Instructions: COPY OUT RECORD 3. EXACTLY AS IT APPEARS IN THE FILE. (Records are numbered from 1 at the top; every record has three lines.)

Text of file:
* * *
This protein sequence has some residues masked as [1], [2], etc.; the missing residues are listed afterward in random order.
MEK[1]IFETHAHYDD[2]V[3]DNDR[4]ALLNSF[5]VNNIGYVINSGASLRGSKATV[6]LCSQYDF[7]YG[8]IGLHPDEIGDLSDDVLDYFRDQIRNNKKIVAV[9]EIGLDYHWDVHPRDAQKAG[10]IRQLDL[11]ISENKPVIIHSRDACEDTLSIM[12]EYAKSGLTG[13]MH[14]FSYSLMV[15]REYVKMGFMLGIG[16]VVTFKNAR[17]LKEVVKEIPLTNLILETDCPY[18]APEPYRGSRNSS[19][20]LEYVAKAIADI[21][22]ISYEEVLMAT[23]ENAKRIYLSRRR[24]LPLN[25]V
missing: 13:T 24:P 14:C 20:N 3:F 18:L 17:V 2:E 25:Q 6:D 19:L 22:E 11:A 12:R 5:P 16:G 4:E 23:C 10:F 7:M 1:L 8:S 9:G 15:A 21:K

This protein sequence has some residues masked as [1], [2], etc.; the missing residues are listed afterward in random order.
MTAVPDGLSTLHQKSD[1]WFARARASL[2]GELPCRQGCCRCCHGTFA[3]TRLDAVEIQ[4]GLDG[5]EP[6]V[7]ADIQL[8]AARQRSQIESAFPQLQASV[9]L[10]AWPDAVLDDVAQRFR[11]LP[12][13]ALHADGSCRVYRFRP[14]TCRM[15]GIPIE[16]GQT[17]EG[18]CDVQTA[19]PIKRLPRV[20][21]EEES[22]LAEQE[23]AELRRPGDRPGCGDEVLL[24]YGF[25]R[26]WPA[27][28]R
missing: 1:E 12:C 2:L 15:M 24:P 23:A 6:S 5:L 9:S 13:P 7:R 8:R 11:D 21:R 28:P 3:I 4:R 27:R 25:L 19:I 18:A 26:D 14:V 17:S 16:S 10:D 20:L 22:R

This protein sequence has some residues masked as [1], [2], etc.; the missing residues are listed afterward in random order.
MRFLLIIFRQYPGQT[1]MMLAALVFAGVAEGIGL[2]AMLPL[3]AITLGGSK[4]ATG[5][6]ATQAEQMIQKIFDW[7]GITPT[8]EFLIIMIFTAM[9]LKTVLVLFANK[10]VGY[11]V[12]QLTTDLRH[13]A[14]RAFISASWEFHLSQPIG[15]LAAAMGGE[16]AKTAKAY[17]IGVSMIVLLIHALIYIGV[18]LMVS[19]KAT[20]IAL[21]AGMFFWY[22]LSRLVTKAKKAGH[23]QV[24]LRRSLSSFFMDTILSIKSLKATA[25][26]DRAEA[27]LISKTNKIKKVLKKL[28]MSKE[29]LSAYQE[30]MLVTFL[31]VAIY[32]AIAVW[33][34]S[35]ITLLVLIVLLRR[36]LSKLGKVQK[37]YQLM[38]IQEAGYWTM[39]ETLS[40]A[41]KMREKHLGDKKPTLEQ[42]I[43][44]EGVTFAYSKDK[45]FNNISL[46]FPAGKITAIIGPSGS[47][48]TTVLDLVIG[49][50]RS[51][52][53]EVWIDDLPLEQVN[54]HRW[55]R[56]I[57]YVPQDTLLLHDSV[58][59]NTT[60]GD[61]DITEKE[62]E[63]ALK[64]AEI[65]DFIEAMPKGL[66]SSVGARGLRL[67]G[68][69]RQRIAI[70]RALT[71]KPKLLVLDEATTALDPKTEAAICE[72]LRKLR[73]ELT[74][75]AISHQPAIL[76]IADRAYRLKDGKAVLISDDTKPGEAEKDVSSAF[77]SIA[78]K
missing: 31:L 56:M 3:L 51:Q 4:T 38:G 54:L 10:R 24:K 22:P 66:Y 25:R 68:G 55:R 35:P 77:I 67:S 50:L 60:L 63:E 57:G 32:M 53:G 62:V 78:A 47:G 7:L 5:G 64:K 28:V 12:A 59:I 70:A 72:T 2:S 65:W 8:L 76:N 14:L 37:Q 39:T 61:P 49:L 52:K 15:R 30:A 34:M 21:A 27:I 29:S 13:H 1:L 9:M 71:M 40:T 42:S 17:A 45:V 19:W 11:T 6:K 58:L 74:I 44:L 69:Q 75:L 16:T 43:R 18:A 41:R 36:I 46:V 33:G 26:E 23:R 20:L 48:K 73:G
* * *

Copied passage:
This protein sequence has some residues masked as [1], [2], etc.; the missing residues are listed afterward in random order.
MRFLLIIFRQYPGQT[1]MMLAALVFAGVAEGIGL[2]AMLPL[3]AITLGGSK[4]ATG[5][6]ATQAEQMIQKIFDW[7]GITPT[8]EFLIIMIFTAM[9]LKTVLVLFANK[10]VGY[11]V[12]QLTTDLRH[13]A[14]RAFISASWEFHLSQPIG[15]LAAAMGGE[16]AKTAKAY[17]IGVSMIVLLIHALIYIGV[18]LMVS[19]KAT[20]IAL[21]AGMFFWY[22]LSRLVTKAKKAGH[23]QV[24]LRRSLSSFFMDTILSIKSLKATA[25][26]DRAEA[27]LISKTNKIKKVLKKL[28]MSKE[29]LSAYQE[30]MLVTFL[31]VAIY[32]AIAVW[33][34]S[35]ITLLVLIVLLRR[36]LSKLGKVQK[37]YQLM[38]IQEAGYWTM[39]ETLS[40]A[41]KMREKHLGDKKPTLEQ[42]I[43][44]EGVTFAYSKDK[45]FNNISL[46]FPAGKITAIIGPSGS[47][48]TTVLDLVIG[49][50]RS[51][52][53]EVWIDDLPLEQVN[54]HRW[55]R[56]I[57]YVPQDTLLLHDSV[58][59]NTT[60]GD[61]DITEKE[62]E[63]ALK[64]AEI[65]DFIEAMPKGL[66]SSVGARGLRL[67]G[68][69]RQRIAI[70]RALT[71]KPKLLVLDEATTALDPKTEAAICE[72]LRKLR[73]ELT[74][75]AISHQPAIL[76]IADRAYRLKDGKAVLISDDTKPGEAEKDVSSAF[77]SIA[78]K
missing: 31:L 56:M 3:L 51:Q 4:T 38:G 54:L 10:R 24:K 22:P 66:Y 25:R 68:G 55:R 35:P 77:I 67:S 50:L 60:L 63:E 57:G 32:M 53:G 62:V 78:A 47:G 7:L 5:G 64:K 28:V 12:A 59:I 70:A 72:T 2:S 65:W 8:L 76:N 14:L 37:Q 39:T 61:P 49:L 52:K 15:R 30:A 34:M 21:A 27:I 29:S 13:H 1:L 9:M 71:M 40:T 42:S 17:A 45:V 19:W 11:T 6:K 58:L 74:I 44:L 69:Q 75:L 16:T 43:R 18:A 41:R 36:I 46:V 33:G 26:E 23:R 20:L 48:K 73:G